Artist Nassia Inglessis celebrates creative disobedience at the London Design Biennale
Somerset House's courtyard hosts the ground-breaking work of Greece's lead designer and curator
Representing Greece at this year's prestigious London Design Biennale, artist and designer Nassia Inglessis has delighted critics and members of the public alike with the daring, skilfully engineered walkway that dominates the courtyard of London's Somerset House. Spanning 17 metres, the hollow, undulating walkway encourages guests to move through and change the shape rather than walk the expected line.
Such is the nature of Inglessis' sense of 'Disobedience', as the piece is named. Audiences become a disobedient actor rather than an obedient spectator, physically passing through the walls of the art, and uniquely impacting its shape. To her, the emotional state and physical actions are a necessary creative force in science and art, and in society. "It's about progress," she tells Tempus during the Biennale.
Raised in Athens, Nassia trained as an engineer at Oxford University before founding an experiential design studio, Studio INI, in 2014. Inglessis' artistic focus lies in experimental design that conveys a human-centric approach to our environment, rather than looking at what she refers to as 'static architecture', and her work has been exhibited at the Victoria & Albert Museum, Triennale di Milano, MIT and more.
Following her role at Somerset House, Inglessis is looking forward to working on an exciting new exhibition in the coming months – one she describes as "top secret". Here, she speaks to Tempus about the benefits of breaking the rules.
Nassia you are lead designer and curator for Greece at the London Design Biennale. What does this role involve?
It’s a brilliant opportunity to shine a light on the design and creative scene back home, Greece is full of young people ready to cut their teeth on the global stage, and this is just the beginning. I work between Athens and London – Athens is where I go to try out my craziest ideas, I find room for maverick creativity and experimentation there, while London in its endless diversity is my place for inspiration and debate. >>
Your piece at Somerset House, ΑΝΥΠΑΚΟΗ, means disobedience – what was the inspiration?
For the past 10 years, since the economic crash, being Greek has been synonymous with the bad side of disobedience. Corrupt politicians, anarchists rioting - these are hackneyed stereotypes which give an unfair portrayal of what is truly Greek. So with this installation I wanted to show disobedience in more of a Promethean sense, disobeying for the progress of humanity and creativity. Disobedient in the way that we derive new ideas and innovations by shunning what has come before.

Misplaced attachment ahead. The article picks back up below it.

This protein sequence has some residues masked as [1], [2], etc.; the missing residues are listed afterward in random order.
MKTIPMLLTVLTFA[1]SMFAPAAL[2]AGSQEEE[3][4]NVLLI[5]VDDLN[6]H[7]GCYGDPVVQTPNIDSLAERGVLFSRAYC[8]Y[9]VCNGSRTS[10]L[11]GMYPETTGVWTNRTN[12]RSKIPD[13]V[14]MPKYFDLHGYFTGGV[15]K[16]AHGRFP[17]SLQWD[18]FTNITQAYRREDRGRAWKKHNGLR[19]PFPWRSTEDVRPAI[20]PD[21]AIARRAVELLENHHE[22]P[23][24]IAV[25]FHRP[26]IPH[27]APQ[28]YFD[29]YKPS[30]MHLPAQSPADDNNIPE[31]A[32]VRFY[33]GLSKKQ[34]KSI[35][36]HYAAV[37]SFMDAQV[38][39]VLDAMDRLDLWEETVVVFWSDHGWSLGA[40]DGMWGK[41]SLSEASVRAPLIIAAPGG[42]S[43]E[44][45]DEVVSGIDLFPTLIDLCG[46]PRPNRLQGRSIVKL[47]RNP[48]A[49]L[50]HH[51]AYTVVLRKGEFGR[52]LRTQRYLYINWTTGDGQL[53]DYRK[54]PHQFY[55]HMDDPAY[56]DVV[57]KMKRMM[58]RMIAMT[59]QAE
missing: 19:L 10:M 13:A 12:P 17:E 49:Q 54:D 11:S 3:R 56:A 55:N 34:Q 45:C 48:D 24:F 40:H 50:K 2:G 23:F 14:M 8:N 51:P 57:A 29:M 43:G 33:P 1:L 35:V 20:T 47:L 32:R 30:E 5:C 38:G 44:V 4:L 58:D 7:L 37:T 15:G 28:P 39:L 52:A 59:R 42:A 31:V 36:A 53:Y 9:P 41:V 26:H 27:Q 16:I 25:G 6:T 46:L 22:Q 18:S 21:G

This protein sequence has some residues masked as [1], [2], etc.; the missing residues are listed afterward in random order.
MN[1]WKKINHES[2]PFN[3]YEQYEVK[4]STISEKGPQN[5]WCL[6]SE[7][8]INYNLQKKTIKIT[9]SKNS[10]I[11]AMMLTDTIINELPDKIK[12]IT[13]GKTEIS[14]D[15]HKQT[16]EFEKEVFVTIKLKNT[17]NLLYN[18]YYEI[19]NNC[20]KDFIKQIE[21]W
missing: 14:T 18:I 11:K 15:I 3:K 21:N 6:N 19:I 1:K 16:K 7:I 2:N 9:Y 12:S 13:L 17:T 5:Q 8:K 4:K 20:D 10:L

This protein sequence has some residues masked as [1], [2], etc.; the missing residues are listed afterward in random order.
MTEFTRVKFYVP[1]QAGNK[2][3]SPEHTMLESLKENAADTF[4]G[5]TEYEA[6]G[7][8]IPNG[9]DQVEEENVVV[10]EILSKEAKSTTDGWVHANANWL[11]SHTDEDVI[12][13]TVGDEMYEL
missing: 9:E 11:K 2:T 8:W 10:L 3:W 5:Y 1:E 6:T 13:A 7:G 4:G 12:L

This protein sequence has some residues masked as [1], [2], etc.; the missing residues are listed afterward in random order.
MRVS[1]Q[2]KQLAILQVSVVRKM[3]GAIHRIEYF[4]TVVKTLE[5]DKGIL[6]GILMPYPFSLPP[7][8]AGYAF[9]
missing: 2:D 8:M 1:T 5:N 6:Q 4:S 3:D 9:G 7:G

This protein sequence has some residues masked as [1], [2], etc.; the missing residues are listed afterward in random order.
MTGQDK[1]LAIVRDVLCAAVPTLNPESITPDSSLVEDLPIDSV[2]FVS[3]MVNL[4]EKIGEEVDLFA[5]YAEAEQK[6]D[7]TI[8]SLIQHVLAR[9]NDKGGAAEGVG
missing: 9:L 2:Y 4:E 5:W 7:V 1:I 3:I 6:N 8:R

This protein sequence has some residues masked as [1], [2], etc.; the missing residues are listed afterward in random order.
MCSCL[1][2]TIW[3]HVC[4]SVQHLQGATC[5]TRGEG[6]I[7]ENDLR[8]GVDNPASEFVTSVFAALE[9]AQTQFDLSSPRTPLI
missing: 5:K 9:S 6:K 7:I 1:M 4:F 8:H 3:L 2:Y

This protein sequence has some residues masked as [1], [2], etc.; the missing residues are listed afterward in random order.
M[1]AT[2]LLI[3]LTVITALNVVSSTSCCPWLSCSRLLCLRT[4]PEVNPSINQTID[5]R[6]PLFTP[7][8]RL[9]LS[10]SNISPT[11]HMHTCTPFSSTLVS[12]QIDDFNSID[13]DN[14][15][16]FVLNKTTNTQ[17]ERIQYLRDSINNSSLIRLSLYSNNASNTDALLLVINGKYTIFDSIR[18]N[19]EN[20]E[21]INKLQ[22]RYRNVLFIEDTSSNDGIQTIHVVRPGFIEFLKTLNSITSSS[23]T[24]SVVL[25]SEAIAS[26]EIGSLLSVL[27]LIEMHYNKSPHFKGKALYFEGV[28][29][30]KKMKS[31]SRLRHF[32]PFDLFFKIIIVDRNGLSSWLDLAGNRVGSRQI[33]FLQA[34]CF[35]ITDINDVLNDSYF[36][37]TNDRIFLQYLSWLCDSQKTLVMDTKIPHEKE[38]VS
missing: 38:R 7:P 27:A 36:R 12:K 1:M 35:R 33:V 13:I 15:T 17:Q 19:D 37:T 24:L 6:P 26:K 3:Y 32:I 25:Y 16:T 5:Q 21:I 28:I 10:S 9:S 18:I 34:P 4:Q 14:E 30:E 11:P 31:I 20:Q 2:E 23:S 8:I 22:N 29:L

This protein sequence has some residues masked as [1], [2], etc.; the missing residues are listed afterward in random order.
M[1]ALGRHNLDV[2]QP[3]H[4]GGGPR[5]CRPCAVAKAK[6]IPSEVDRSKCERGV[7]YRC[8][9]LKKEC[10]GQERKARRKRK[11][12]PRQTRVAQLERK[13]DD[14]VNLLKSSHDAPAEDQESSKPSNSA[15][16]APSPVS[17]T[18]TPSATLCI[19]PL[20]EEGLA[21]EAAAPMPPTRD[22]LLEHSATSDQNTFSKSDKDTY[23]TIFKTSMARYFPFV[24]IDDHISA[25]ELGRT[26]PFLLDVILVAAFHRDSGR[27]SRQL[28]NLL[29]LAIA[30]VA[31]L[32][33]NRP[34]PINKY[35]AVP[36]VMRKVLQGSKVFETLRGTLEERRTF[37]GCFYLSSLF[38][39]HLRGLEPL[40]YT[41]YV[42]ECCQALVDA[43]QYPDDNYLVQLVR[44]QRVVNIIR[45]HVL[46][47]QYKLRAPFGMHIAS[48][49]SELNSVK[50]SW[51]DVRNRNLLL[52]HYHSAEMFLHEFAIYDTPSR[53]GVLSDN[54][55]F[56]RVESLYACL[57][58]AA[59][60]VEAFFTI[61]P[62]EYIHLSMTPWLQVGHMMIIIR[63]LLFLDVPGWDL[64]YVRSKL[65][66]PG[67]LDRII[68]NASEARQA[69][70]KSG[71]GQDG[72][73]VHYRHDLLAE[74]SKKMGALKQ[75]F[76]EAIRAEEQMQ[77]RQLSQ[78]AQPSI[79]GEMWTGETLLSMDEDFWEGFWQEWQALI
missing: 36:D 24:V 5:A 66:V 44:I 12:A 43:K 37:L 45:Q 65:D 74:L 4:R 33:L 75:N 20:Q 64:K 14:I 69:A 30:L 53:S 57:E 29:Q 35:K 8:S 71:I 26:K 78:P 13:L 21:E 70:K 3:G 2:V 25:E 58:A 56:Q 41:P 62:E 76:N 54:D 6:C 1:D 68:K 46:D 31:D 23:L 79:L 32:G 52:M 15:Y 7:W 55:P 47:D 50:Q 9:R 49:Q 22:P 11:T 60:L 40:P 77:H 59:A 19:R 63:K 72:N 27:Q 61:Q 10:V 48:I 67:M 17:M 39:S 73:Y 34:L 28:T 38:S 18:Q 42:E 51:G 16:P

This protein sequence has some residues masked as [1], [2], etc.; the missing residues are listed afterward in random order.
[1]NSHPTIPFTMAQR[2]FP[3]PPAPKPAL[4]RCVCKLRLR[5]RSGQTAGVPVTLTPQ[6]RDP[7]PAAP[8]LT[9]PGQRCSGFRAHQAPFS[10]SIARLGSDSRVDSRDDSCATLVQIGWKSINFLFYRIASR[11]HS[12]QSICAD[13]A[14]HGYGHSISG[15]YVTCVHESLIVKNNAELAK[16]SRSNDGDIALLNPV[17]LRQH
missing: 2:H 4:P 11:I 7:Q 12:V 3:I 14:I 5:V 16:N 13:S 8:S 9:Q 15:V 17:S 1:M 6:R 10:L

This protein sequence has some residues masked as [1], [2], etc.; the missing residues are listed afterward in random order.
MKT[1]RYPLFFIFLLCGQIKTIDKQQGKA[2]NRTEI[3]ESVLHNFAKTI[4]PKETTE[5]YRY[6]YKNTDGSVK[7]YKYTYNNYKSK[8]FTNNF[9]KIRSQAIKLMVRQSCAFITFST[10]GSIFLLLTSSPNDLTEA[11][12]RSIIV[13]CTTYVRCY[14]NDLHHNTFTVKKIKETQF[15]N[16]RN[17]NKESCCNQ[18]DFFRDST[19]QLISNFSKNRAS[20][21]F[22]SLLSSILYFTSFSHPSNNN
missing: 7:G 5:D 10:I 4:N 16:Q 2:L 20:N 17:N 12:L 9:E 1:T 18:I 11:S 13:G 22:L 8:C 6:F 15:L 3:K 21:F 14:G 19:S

What does creative disobedience mean to you?
It means having a new idea, being told that it will be impossible to make, and then going ahead and making it. The result of this process is our installation ΑΝΥΠΑΚΟΗ.
The theme of the Biennale is emotional states. What do you hope audiences will take from your work?
I think the biggest suprise has been the diversity of the audiences that the piece has attracted, from designers to toddlers to academics. The emotional response has been fantastic. It has been called a whale’s rib cage, a giant snake that engulfs and digests you, a womb for rebirth, and a time and space warp.
Why is it important that your sculpture is interactive? What does it tell us about how we relate to our environment?
My motivation is to propose new ways of interacting with our physical environment by disobeying the notion of architecture being static or rigid. Only through the opportunity of direct interaction can I share this idea with the public. In this interaction I offer the sense that by stepping out of the preset or archetypal interaction, they can break reality outside of the computer screen. There is a sense of wonder in the ability to create space where there should not be space, a sense of empowerment in the ability to reconstruct the physical environment, break barriers, dissolve walls by movement, intent and emotion. We essentially present the visitors with the archetype of a wall, yet a wall that they deform just by their physical presence. What opportunities could this present for architectural or structural vernaculars in the future? >>
Who are your inspirations?
As a designer, a lot of my inspiration behind exploring the dialogue of body and space has come from the late Bauhaus artist, Oskar Schlemmer, whose 130th birthday fell on the public opening of London Design Biennale this year!
Before becoming an artist you trained as an engineer. How vital has this passion and expertise been to your work?
Being an engineer really gave me the confidence to go and work with new technologies and materials. It gives you a strong methodology for dealing with new and sometimes complex industrial ideas, and remaining involved and hands-on in the whole process of creation of a piece from concept to completion.
Is there a moment of intersection between the two worlds of art and science? Where does one end and the other begin, for you?
I actually don’t see them as different, they are one and the same, both are driven by discovery, communication and creative disobedience. A drive to change perspectives and break assumptions to replace these with discoveries of how things are or will be.
London Design Biennale runs until 23 September